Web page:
• intersectionality: Kimberlé Crenshaw introduced the use of intersectionality as a way for us to understand how discrimination and oppression can be unique for each person. A black woman will likely experience discrimination in a different way than a black man. Crenshaw shares an example that there was a company where black women were laid off, but not white women or black men. [22]

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  • low vision: Uncorrectable vision loss that interferes with daily activities.[23] There is no generally accepted definition of low vision or visual impairment, so we have chosen to use a functional definition instead.  Note that using the term visually impaired to identify a person can have negative connotations, but is acceptable if someone self-identifies in this way.

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  • mission statement: A statement approved by the museum’s governing authority that defines the purpose of a museum—its reason for existence. The mission statement establishes the museum’s identity and purpose, provides a distinct focus for the institution, and identifies its role and responsibilities to the public and its collections.[24]

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  • neurodiversity: Neurodiversity refers to variation in neurocognitive functioning. It is an umbrella term that encompasses neurocognitive differences such as autism, attention deficit hyperactivity disorder (ADHD), dyslexia, Tourette’s syndrome, anxiety, obsessive-compulsive disorder, depression, intellectual disability and schizophrenia, as well as ‘normal’ neurocognitive functioning, or neurotypicality. Neurodivergent individuals are those whose brain functions differ from those who are neurologically typical, or neurotypical.[25]

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  • organization: We have chosen to use “organization” within our toolkit to refer to the wide variety of museums, historic houses, historical societies, and others who may be using it. We use this term instead of institution due to its negative history within disability communities and for the Independent Living movement in particular.[26]

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  • planning: The creation of policy and written plans. Thomas Wolf (Managing a Nonprofit Organization, 1990) lists two essential prerequisites of planning as, 1) an evaluation/assessment of the organization’s current position, and 2) a clear vision of the organization’s future expressed through a statement of mission and goals. These prerequisites apply to all types of planning, whether it is long-range, disaster, exhibition, marketing, or program.[27]
  • performance indicators: Statements that measure the degree to which standards are being met and are cumulative from one level to the next.[28] In the Self-Assessment, these are broken down into Emerging, Basic, Good, and Better.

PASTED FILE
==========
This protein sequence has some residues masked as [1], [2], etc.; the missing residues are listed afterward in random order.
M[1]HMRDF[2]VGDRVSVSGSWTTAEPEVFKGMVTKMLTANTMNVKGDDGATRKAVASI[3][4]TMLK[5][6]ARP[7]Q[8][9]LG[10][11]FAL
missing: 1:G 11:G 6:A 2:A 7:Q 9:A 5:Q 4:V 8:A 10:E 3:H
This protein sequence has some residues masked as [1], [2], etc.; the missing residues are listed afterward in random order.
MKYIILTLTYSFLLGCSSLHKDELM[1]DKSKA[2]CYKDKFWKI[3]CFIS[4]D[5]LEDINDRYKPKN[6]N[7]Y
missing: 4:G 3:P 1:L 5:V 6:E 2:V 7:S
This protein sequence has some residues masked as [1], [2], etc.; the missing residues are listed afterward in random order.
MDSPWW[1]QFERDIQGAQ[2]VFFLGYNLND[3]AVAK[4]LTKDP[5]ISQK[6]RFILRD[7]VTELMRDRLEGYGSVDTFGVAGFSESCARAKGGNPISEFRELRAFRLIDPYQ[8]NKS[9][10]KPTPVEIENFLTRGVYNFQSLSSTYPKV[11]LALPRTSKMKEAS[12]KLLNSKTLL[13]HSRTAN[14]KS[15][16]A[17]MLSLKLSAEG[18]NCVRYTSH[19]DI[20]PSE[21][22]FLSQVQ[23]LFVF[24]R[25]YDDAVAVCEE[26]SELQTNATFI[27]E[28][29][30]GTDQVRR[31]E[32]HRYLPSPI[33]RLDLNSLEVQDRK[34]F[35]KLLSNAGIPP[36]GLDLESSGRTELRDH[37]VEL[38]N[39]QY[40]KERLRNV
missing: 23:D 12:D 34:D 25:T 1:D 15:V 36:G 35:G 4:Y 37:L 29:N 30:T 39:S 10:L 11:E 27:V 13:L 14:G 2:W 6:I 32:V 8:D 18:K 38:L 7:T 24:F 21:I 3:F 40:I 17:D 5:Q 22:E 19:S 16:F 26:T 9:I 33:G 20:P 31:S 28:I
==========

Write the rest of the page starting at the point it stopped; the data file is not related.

• programmatic accessibility: Auxiliary aids or services which enable people with disabilities to experience sites, buildings, objects, and programs in ways that replicate, to the greatest degree possible, what people without disabilities experience.
    • Examples include, but are not limited to: tactile models or graphics, photo or video “virtual tours” of physically inaccessible spaces, verbal description, ASL interpretation, captioning, etc.
    • Programmatic accessibility aids or services are the “what” to the “how” of effective communication. (For example, a tactile model combined with verbal description uses two programmatic accessibility tools to effectively communicate an object to a visitor who is blind.)

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  • sensory friendly: An experience or space where the sensory experience has been toned down to be more comfortable for people with sensory sensitivities. This typically includes lower light levels, quieter sounds, and minimal smells.
    • Also: low-sensory, “lights up sound down,” relaxed performance/program, autism/PTSD friendly
    • sensory friendly room/space: A room that has been designated for sensory rest and recovery, featuring low sound and light levels. This space may also include support materials helpful for people with sensory sensitivities or who are on the autism spectrum, including (but not limited to) noise-cancelling headphones, fidget toys, dimmable lights, etc.
  • social narrative: Step-by-step descriptive stories in the first person, designed to help visitors who have autism spectrum disorder (and their caregivers or educators) prepare for their visit and know what to expect.[29] Note that this may sometimes be referred to as a social story—however, this is a trademarked term and not typically used in museums unless referring to this specific program.
  • staff: For the purposes of this toolkit, this includes paid staff, volunteers, and interns who are affiliated with the institution on a full-time, part-time, temporary, or contract basis.
  • standard: A generally accepted level of attainment that all organizations are expected to achieve.[30]